P. G. Wodehouse (Pelham Grenville Wodehouse) | First Editions

1881 - 1975

Sir Pelham Grenville Wodehouse, KBE (15 October 1881 – 14 February 1975) was an English author, and one of the most widely read humorists of the 20th century. His early novels were mostly school stories, but he later switched to comic fiction, creating several regular characters who have become embedded in the consciousness of generations growing up in the earlier part of the 20th century. They include: the feather-brained Bertie Wooster and his sagacious valet, Jeeves; the immaculate and loquacious Psmith; Lord Emsworth and the Blandings Castle set; the Oldest Member, with stories about golf; and Mr Mulliner. Wodehouse worked extensively on his books, sometimes having two or more on the go simultaneously. He would take up to two years to build a plot and write a scenario of about thirty thousand words. After the scenario was complete, he would write the story. Early in his career, Wodehouse could produce a novel in about three months, but in old age his production slowed to around six months.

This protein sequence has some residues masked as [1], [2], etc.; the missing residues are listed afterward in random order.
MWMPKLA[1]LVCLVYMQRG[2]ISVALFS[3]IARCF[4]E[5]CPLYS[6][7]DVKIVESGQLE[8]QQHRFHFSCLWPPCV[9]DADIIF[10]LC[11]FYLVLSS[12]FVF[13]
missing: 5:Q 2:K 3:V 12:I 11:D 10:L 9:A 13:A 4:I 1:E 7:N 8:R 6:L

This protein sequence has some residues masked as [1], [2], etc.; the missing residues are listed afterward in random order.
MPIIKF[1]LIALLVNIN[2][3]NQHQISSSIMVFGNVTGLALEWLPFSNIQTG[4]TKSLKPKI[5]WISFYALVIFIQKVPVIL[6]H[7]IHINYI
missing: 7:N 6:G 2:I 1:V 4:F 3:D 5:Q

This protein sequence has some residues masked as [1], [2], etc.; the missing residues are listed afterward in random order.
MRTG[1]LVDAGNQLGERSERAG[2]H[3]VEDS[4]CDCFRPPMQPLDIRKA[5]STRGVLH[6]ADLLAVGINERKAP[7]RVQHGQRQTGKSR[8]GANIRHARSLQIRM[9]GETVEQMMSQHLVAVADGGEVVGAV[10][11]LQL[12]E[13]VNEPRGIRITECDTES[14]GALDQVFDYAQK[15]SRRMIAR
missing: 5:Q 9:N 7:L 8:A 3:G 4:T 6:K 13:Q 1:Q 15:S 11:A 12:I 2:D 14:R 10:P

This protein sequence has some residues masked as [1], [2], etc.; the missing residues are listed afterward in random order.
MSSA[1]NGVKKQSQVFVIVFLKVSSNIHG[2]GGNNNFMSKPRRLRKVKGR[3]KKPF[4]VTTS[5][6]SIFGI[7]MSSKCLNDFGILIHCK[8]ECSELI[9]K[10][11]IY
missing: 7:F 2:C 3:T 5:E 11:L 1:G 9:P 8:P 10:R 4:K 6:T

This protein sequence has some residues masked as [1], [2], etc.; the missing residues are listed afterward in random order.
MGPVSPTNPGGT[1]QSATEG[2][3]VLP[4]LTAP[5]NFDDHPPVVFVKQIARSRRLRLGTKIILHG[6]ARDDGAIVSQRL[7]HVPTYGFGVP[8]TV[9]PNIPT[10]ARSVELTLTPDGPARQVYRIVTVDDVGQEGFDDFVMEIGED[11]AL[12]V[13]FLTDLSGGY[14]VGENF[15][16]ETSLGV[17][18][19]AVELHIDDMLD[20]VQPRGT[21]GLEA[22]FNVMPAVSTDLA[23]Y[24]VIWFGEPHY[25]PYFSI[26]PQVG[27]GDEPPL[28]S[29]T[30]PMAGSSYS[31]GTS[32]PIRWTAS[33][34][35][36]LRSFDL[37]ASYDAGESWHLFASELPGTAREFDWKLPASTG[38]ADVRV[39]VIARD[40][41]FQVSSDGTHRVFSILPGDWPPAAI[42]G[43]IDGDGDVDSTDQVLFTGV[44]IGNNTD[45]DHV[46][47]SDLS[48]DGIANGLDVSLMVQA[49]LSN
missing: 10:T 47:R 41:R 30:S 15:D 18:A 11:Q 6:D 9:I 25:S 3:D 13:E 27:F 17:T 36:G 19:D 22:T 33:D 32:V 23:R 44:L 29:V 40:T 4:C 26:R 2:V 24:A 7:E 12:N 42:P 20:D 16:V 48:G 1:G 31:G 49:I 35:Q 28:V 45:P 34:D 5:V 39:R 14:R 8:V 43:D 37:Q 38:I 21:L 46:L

During and after the First World War, together with Guy Bolton and Jerome Kern, Wodehouse wrote a series of Broadway musical comedies. These were an important part of the development of the American musical, and show Wodehouse to be a rather multi-talented fellow.

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